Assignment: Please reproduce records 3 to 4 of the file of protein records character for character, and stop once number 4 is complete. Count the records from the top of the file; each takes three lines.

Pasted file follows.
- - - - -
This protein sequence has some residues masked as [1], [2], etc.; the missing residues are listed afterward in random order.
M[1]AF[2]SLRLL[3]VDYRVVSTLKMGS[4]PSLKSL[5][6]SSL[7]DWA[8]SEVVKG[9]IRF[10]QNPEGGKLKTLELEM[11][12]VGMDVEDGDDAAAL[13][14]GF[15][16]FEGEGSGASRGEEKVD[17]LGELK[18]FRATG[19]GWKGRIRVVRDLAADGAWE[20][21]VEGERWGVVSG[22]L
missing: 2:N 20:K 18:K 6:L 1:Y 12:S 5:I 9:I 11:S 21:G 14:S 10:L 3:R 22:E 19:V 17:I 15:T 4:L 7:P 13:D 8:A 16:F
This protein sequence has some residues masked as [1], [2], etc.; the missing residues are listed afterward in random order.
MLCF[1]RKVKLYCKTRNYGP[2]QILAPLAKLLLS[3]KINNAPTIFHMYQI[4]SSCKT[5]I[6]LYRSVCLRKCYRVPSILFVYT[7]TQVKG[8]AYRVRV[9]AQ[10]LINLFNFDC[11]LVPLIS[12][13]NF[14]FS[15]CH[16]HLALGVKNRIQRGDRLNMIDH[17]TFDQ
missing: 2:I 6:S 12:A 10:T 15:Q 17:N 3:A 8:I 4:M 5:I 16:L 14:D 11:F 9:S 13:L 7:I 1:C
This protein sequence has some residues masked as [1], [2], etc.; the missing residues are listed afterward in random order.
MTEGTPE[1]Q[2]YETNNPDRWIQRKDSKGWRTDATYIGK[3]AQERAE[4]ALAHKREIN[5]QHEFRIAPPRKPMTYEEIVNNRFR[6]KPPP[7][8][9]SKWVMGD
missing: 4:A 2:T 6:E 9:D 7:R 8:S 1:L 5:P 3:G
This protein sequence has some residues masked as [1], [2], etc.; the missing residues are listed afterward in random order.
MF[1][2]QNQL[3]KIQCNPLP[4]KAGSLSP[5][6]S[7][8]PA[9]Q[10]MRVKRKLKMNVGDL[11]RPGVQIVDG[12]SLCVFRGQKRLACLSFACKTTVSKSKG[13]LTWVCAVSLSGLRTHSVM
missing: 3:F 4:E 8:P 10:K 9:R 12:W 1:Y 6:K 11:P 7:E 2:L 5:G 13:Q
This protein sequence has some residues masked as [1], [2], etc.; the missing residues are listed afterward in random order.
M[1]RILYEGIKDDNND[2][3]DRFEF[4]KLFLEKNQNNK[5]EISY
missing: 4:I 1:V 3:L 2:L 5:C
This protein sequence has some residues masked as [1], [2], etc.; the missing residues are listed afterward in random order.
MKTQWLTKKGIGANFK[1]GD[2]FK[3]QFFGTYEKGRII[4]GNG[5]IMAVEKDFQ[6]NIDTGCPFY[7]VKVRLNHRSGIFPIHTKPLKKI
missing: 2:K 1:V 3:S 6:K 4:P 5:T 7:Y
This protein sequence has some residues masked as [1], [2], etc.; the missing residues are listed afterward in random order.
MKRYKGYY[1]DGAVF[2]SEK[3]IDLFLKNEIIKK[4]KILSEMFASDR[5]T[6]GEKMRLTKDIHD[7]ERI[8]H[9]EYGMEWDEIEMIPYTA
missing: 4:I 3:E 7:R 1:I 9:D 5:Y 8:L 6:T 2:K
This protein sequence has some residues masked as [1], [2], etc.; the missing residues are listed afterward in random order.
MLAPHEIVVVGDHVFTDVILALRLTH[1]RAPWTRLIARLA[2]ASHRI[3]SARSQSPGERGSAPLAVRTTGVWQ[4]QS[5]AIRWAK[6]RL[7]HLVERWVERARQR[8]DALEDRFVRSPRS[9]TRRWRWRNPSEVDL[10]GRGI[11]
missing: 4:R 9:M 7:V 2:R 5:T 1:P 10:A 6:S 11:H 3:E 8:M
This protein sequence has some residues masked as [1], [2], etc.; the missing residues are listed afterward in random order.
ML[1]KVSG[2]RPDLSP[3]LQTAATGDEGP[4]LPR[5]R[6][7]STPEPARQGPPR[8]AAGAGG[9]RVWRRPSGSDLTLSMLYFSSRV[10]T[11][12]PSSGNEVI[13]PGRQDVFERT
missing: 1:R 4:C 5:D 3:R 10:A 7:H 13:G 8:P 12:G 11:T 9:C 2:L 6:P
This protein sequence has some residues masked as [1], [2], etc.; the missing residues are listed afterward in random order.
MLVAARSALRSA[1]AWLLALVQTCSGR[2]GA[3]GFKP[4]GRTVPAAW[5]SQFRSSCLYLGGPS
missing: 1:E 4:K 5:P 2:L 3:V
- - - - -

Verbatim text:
This protein sequence has some residues masked as [1], [2], etc.; the missing residues are listed afterward in random order.
MTEGTPE[1]Q[2]YETNNPDRWIQRKDSKGWRTDATYIGK[3]AQERAE[4]ALAHKREIN[5]QHEFRIAPPRKPMTYEEIVNNRFR[6]KPPP[7][8][9]SKWVMGD
missing: 4:A 2:T 6:E 9:D 7:R 8:S 1:L 5:P 3:G
This protein sequence has some residues masked as [1], [2], etc.; the missing residues are listed afterward in random order.
MF[1][2]QNQL[3]KIQCNPLP[4]KAGSLSP[5][6]S[7][8]PA[9]Q[10]MRVKRKLKMNVGDL[11]RPGVQIVDG[12]SLCVFRGQKRLACLSFACKTTVSKSKG[13]LTWVCAVSLSGLRTHSVM
missing: 3:F 4:E 8:P 10:K 9:R 12:W 1:Y 6:K 11:P 7:E 2:L 5:G 13:Q